This document describes three formats for MS Word documents in D2L content and a final note on file names. The three formats are:
- The Word document in its original form. More . . .
- The Word document converted to a PDF file. More . . .
- The Word document saved as a web page. More . . .
- Copying and pasting in new D2L documents. More . . .
The process is simple: add the Word document to the content folder. So what are the drawbacks?
- Word documents usually require that the user has Word installed on their machine. If they don’t have Word installed, there is a free Word Viewer available on Microsoft’s site. Go to Microsoft and search for “word viewer.”
- Sometimes there is incompatibility with different versions of Word that prevent the document from displaying for some users. Users may need the Office Compatibility Pack from Microsoft.
- Word documents have a “width” that might require the user to scroll left and right.
PDF files are read-only files that look very much like their original Word documents. PDF files require Adobe Acrobat Reader, a third party plug-in, to display. The Reader is available at no cost. To download the Adobe Acrobat reader, go to:http://www.adobe.com/products/acrobat/readermain.html . There are many Adobe Acrobat products available on this site, most of which involve a cost. It’s the free Reader that you want.
Creating PDF files requires Adobe Acrobat (not the Reader) which is not a free download. We usually suggest interested departments purchase Adobe Acrobat from WISC at: http://wiscsoftware.wisc.edu/wisc/. If you don’t have Adobe Acrobat but want to convert a Word document to a PDF format, send it as an attachment to email@example.com and we’ll convert it for you. If you’ve never worked with PDF files before you might want to try a few to see if they will work for your needs.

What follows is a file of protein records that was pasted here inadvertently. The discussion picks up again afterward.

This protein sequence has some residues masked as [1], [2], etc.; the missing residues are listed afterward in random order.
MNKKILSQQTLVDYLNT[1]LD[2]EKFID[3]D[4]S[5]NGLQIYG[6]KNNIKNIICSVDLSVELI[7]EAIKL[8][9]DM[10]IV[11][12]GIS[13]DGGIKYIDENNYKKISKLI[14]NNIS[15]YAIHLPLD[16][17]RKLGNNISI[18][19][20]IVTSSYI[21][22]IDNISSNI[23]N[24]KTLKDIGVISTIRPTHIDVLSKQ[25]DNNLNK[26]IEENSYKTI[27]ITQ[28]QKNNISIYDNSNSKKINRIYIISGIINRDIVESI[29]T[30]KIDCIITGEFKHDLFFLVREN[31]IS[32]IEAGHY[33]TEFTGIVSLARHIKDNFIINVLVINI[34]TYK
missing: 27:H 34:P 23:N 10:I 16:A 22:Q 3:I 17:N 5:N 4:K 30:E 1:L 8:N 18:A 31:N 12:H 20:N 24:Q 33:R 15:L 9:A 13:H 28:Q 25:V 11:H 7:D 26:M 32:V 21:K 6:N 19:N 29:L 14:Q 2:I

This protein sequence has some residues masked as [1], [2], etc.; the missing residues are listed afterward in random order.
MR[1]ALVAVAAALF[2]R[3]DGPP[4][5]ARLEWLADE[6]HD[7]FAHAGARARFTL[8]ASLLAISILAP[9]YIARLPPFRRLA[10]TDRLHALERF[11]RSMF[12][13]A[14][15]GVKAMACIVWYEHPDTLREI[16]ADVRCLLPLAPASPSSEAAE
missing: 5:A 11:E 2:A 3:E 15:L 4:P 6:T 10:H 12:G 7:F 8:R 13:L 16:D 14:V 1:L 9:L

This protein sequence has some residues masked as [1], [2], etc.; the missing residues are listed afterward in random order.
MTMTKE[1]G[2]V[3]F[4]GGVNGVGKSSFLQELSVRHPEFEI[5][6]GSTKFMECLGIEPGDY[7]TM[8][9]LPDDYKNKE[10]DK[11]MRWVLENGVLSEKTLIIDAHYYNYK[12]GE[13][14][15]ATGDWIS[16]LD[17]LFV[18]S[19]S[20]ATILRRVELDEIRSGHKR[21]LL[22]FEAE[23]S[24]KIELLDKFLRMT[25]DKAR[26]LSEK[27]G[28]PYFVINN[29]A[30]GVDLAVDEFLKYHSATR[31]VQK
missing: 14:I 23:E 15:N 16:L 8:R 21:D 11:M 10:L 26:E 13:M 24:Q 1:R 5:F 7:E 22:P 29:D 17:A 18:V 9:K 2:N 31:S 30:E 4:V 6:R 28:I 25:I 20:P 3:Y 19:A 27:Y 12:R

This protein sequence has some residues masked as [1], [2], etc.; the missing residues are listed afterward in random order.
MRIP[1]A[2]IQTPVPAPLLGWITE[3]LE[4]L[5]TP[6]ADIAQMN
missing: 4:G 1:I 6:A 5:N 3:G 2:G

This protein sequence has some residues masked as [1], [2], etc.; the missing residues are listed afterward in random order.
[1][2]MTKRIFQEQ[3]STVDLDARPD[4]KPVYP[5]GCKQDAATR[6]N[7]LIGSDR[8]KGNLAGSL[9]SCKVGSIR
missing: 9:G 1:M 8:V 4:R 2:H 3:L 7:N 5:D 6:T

The PDF option is often preferred for Word documents with complicated layouts. One of the few limitations with PDF files is that they are almost impossible to edit once they’re in the PDF format. Always retain the original Word document so you can make your changes there and then recreate the PDF file if changes are necessary. With that caveat in mind, PDF files provide a very good alternative to the other two choices mentioned here.
To convert a Word file to a web page: Go to File and select Save As and then Web Page. Select a location.
Word produces a web page and a folder of images, if there are any. Don’t change the name of the folder! Move the web page and the folder together to the desired web location – you might want to zip them first.
Another option is to paste your document content into a file created within D2L. This will effectively convert the MS Word content to an HTML document, and much of the MS proprietary code (that could potentially cause funny formatting, etc.) will be removed, or “cleaned.”
- Select all the content in the Word document (hold control + “a” to select all) and copy it (control + “c”).
- Create a New File under Manage Content in course Content in D2L.
- Click on the Advanced tab above the blank text box.
- Click the Paste from Word (a clipboard with a “W”). You can also Paste as Plain Text. (a clipboard with a “T”). This will strip any problematic code as well as any formatting.
A note on filenames
Different systems accept or reject unusual characters in Word, PDF and HTML file names. To be safe, use only letters, numbers, and the under_score.
For example, “Chapter 8 review questions.htm” becomes “Chapter8ReviewQuestions.htm” or “Chap_8_ReviewQuestions.htm”. Also, “Review for pages 3.14 through 3.28.doc” becomes “ReviewPages3_14To3_28.doc”.
If you have any questions, contact the Learning Technology Center.